In a typical assay, antibody-coated Luminex beads (antibody immobilized by avidin-biotin interactions) are added to the sample containing the target species; these beads could potentially be coated with antibiotics or antimicrobial peptides. After the target has bound to the capture beads, fluorescent nanospheres coated with antimicrobial peptide are added to the sample. After a short incubation, the sample is then centrifuged to pellet both the nanospheres and the microspheres. The beads are then resuspended by a short exposure in an ultrasonic bath and then sample is directly measured by the Luminex flow cytometer.
 For both systems, it was found that the antimicrobial peptides/antibiotics may bind targets more efficiently if they are covalently attached to a surface. This is in contrast to many antibody-based detection systems that allow immobilization via avidin-biotin interaction. Although the immobilization chemistry used in these examples provides higher levels of binding, the method of immobilization may be modified as appropriate for the detection platform. Furthermore, the peptides and antibiotics can be attached to beads, proteins, dendrimers, etc. for capture and detection of target analytes.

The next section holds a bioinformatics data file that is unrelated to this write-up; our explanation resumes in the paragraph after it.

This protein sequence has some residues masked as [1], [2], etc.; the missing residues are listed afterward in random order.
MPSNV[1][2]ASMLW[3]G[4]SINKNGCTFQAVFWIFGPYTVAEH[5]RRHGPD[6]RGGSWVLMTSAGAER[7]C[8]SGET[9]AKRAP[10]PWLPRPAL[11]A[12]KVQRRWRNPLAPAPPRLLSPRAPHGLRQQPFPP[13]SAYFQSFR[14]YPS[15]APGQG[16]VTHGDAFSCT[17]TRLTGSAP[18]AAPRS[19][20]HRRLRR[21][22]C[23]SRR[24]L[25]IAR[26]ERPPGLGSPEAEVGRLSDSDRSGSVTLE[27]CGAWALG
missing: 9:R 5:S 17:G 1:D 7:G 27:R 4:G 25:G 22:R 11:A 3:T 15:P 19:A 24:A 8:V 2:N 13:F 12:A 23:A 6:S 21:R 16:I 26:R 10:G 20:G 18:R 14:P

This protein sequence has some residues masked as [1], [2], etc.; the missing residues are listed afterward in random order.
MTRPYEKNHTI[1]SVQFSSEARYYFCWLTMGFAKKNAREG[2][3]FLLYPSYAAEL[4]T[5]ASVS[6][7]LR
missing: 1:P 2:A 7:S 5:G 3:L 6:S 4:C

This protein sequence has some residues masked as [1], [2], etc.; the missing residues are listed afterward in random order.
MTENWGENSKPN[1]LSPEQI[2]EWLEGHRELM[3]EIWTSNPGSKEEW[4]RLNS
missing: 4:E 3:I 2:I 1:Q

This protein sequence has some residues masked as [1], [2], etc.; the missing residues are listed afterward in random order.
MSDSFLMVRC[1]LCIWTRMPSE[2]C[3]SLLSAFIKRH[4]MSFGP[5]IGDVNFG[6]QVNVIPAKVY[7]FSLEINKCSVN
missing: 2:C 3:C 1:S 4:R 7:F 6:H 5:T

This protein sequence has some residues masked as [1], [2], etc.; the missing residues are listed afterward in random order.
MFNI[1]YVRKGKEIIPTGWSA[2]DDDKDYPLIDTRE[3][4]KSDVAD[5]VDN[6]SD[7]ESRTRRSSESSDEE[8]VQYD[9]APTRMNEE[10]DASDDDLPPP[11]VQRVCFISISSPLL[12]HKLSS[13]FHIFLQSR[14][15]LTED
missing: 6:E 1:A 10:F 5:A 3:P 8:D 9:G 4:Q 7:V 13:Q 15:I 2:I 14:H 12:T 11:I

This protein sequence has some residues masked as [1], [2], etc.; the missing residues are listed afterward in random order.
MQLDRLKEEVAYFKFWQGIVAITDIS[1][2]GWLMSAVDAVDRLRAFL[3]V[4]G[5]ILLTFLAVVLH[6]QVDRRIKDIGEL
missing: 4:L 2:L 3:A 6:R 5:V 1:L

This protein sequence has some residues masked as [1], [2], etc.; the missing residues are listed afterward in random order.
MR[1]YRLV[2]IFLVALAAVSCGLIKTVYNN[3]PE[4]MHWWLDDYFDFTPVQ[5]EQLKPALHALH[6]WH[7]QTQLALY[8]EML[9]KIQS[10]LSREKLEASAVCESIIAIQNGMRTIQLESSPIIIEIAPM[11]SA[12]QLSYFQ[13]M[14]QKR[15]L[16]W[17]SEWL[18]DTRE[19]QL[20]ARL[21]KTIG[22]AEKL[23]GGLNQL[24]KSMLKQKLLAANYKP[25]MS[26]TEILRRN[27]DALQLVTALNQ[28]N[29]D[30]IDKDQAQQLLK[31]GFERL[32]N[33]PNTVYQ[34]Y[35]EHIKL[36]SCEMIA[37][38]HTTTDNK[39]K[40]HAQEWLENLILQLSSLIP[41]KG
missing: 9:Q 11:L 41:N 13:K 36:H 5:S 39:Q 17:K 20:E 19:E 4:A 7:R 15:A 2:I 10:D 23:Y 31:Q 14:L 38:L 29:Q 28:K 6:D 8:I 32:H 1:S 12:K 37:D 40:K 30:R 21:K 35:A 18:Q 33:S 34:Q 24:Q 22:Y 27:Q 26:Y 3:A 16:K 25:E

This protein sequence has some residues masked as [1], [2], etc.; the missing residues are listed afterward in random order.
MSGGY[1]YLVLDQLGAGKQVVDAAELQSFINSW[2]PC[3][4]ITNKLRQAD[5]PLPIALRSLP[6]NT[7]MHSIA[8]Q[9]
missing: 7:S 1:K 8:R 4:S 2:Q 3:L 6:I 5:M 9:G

Characteristics of surface chemistry for the immobilization typically considered as disadvantages in other systems (e.g., lack of diffusion, steric hindrance) were advantageous when immobilizing the peptides and antibiotics. Tight control over orientation of the molecule on the surface and prevention of over-labeling may be significant when using antimicrobial peptides and antibiotics. Furthermore, due to the requirement for strong target interactions, valency (density on the surface) may also be relevant in endowing peptide-based systems with sufficient strength to capture the target species. This may also explain why high molar quantities of peptides were required in the immobilization step in the examples (0.2-2 mM versus <1 μM typically used with antibodies) and why avidin-biotin-based immobilization may not be sufficient for tight binding.